While there are numerous keys to success in purchasing, three of the most important are selecting suppliers, deciding how much business to give to each supplier and building relationships with those suppliers.
Supplier Selection. When selecting suppliers, Altman first considers the service level. This includes lead times, delivery dependability, willingness to stock material, and responses to questions and problems. Second is the quality of the material, and third is price. Years ago in purchasing, price was paramount. Since that time, purchasing professionals have come to realize that if service and quality are less than expected, costs related to the poor quality and service will increase to the point that price savings will be wiped out. The concept is called “total cost management.”
“You have to determine how much things like service elements and product quality add to or subtract from the total cost,” explains Altman. “For example, if you have quality problems from a supplier that delay your project, that adds cost.”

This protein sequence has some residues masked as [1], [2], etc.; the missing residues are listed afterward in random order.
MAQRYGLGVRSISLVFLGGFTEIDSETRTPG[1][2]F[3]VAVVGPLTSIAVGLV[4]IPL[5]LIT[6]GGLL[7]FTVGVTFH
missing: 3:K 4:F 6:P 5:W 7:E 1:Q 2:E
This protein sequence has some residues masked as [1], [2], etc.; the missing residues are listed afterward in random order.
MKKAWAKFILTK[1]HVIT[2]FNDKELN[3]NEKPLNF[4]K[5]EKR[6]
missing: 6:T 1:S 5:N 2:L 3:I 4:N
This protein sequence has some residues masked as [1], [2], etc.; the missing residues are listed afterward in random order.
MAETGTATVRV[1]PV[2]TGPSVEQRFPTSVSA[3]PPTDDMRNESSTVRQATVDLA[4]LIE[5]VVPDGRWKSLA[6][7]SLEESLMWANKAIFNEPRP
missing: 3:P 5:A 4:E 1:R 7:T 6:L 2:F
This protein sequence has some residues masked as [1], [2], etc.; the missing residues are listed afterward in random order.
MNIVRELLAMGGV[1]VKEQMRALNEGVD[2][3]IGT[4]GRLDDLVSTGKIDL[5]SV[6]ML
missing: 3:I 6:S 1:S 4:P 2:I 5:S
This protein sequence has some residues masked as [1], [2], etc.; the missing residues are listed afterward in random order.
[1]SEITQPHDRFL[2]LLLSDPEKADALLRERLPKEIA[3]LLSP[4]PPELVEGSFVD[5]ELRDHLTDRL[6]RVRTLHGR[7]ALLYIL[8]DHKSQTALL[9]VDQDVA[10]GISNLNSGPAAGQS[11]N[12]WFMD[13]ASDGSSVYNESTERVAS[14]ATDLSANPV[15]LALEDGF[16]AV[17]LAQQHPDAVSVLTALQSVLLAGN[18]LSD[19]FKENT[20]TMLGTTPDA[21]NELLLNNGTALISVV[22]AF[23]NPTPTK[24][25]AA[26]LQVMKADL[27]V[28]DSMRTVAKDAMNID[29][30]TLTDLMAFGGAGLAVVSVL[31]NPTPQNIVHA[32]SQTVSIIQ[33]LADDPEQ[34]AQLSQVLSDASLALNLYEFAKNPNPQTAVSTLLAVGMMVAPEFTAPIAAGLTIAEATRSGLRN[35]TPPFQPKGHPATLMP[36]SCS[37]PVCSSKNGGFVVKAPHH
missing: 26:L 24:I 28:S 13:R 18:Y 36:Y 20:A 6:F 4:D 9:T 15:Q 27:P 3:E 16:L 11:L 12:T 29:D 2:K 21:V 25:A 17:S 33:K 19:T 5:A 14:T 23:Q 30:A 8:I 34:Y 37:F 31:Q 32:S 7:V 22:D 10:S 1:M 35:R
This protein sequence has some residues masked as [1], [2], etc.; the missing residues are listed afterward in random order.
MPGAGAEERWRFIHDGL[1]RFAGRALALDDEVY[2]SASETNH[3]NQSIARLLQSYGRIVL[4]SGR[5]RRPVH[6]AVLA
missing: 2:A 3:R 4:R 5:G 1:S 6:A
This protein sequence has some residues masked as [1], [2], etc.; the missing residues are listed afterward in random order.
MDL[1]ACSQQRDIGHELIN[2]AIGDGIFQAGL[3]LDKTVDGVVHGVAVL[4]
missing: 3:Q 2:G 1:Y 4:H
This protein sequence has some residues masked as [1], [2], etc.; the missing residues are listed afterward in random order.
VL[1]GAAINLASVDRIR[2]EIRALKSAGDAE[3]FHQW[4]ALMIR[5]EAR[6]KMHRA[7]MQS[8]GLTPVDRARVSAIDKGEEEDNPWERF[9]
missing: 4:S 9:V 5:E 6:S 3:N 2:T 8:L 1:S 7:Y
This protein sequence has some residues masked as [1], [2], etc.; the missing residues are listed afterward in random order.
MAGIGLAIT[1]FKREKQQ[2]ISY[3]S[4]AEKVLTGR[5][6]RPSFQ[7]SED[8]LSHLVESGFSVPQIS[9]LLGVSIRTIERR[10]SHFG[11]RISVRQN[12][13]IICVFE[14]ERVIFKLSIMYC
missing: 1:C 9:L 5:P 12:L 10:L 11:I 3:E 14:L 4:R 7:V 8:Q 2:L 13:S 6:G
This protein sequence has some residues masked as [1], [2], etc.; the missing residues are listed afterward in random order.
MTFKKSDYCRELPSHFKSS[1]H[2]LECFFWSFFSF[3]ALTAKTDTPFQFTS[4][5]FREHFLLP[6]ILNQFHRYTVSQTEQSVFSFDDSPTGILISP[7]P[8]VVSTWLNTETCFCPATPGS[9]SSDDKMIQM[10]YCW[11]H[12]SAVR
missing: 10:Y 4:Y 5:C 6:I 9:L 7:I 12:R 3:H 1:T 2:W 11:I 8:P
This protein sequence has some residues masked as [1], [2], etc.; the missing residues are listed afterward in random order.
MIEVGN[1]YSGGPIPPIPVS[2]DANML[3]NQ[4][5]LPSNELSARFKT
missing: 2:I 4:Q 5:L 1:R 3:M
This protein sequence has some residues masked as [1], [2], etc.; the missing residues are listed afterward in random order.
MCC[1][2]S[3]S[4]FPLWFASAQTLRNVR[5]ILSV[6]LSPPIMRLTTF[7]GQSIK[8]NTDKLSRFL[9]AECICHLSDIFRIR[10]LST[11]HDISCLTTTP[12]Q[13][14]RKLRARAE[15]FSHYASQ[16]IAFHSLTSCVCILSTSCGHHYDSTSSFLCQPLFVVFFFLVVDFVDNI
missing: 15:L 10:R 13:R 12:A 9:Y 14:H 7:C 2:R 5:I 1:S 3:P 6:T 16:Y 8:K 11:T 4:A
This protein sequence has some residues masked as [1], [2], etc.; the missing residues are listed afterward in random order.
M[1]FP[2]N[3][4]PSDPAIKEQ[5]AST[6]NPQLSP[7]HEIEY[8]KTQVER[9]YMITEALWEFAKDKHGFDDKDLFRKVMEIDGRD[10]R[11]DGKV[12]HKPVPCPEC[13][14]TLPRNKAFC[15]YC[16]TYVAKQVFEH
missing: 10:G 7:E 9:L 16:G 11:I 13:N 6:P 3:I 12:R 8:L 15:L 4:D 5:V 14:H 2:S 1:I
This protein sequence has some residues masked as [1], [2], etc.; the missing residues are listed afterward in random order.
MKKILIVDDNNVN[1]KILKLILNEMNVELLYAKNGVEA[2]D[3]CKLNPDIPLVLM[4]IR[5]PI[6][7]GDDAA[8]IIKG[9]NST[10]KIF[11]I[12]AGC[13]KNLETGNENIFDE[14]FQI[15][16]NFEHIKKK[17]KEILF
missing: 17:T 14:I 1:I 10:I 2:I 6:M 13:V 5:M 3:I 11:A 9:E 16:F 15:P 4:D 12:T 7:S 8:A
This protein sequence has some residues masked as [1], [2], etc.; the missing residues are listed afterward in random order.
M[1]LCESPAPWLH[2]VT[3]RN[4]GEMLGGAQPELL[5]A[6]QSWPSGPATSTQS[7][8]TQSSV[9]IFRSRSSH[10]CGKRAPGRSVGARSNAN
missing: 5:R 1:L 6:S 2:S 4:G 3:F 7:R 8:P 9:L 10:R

Supplier Business. Some purchasing managers like to spread purchases out between two or more suppliers of each commodity in order to encourage competition and to ensure adequate supply if one of the suppliers suffers a setback. While there can be value in this approach, in some cases it makes more sense to do business with a single supplier of each commodity. “Since we are a small company, we purchase in small volumes,” explains Altman. “As such, it makes sense to single-source so we can get some leverage for pricing and service.” Of course, Altman realizes that he still needs backups in case the main supplier has problems. “We can’t be in a situation where we have no source of materials,” he explains. “This is particularly true with rebar. While we have a main supplier, we have a couple of backups in case we need a short lead time and the main supplier can’t get a shipment to us quickly enough.”